20th Sunday after Pentecost; Hebrews 4:12-16
This book is aptly named Hebrews because it draws comparisons between this new life of following Jesus and the faith of the ancient Hebrews. This chapter recalls the exodus where Moses led the Israelites out of Egypt. It talks about those who walked in the wilderness on their way to the promised land. They didn’t all make it. We know the exodus story is a story of grace, but it seems grace wasn’t part of everyone’s story. Some were killed and some died before they crossed over to the promised land. Some turned away from God, some made up their own rules, and some doubted—those are the people who didn’t enter God’s rest.
This text has a double edge. It compares us to these ancient wandering people who were heading to the promised land. It then bluntly reminds us that we can’t hide our faults or our weaknesses from God. Not only that, but our innermost intentions and motivations—the inner beliefs that drive us, about which we ourselves may be blind, God can see those as well. We can’t bullshit our way out of this. The facade that fools our pastor—or our congregation, doesn’t fool God. The parts of ourselves that keeps us up at night—God sees all of it.
The text doesn’t expose this as a threat, or a slap in the face, but rather to give us hope. It’s only after we fully digest this truth that the “news” can truly be “good.” This isn’t news we should make sure “those people” hear. This is the news we need to hear every day. We are far from perfect and God sees the exact nature of our wrongs—even before we are ready to tell them.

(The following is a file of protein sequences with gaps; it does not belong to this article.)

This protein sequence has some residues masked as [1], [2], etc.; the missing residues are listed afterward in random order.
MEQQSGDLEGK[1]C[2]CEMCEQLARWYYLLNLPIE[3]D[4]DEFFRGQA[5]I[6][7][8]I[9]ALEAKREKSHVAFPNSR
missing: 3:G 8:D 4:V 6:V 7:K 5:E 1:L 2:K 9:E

This is where the text takes a sharp turn. The good news is, even knowing this about us—or because of it—Christ came for us. The work of Jesus is similar to the work of Moses leading the Israelites out of Egypt. Jesus lived, died, rose again, and extends the offer to follow him to the “promised land”. The first stop on this trip is the wilderness of our own imperfect selves, our frailty, and yes, our sin.
And here we find ourselves in this chapter of Hebrews. The author draws this parallel, but takes it a step further. We don’t need to fear judgment. We are told to approach God boldly. Jesus understands the struggle, the pain, the frailty, he gets it. This is a promise that we can live, one day at a time, knowing we have access to grace. We can be confident that God will extend grace and forgiveness when we need it. With that assurance, we approach God boldly, because we know God will meet us with love.